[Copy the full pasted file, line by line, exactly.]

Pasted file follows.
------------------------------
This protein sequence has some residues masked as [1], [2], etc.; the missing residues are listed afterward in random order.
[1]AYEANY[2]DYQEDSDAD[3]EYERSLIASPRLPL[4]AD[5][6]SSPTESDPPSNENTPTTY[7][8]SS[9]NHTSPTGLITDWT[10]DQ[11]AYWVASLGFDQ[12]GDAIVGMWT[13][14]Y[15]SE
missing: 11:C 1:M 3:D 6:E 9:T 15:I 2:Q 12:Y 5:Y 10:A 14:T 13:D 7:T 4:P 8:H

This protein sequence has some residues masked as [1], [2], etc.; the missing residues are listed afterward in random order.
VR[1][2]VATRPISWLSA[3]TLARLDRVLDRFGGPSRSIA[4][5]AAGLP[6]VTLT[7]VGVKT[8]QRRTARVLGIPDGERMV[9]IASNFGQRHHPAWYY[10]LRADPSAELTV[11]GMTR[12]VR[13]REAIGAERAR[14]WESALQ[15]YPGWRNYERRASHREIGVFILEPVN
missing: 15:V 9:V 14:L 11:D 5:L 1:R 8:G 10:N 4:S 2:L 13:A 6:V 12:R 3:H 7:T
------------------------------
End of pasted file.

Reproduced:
This protein sequence has some residues masked as [1], [2], etc.; the missing residues are listed afterward in random order.
[1]AYEANY[2]DYQEDSDAD[3]EYERSLIASPRLPL[4]AD[5][6]SSPTESDPPSNENTPTTY[7][8]SS[9]NHTSPTGLITDWT[10]DQ[11]AYWVASLGFDQ[12]GDAIVGMWT[13][14]Y[15]SE
missing: 11:C 1:M 3:D 6:E 9:T 15:I 2:Q 12:Y 5:Y 10:A 14:T 13:D 7:T 4:P 8:H

This protein sequence has some residues masked as [1], [2], etc.; the missing residues are listed afterward in random order.
VR[1][2]VATRPISWLSA[3]TLARLDRVLDRFGGPSRSIA[4][5]AAGLP[6]VTLT[7]VGVKT[8]QRRTARVLGIPDGERMV[9]IASNFGQRHHPAWYY[10]LRADPSAELTV[11]GMTR[12]VR[13]REAIGAERAR[14]WESALQ[15]YPGWRNYERRASHREIGVFILEPVN
missing: 15:V 9:V 14:L 11:D 5:L 1:R 8:G 10:N 4:S 2:L 13:A 6:V 12:R 3:H 7:T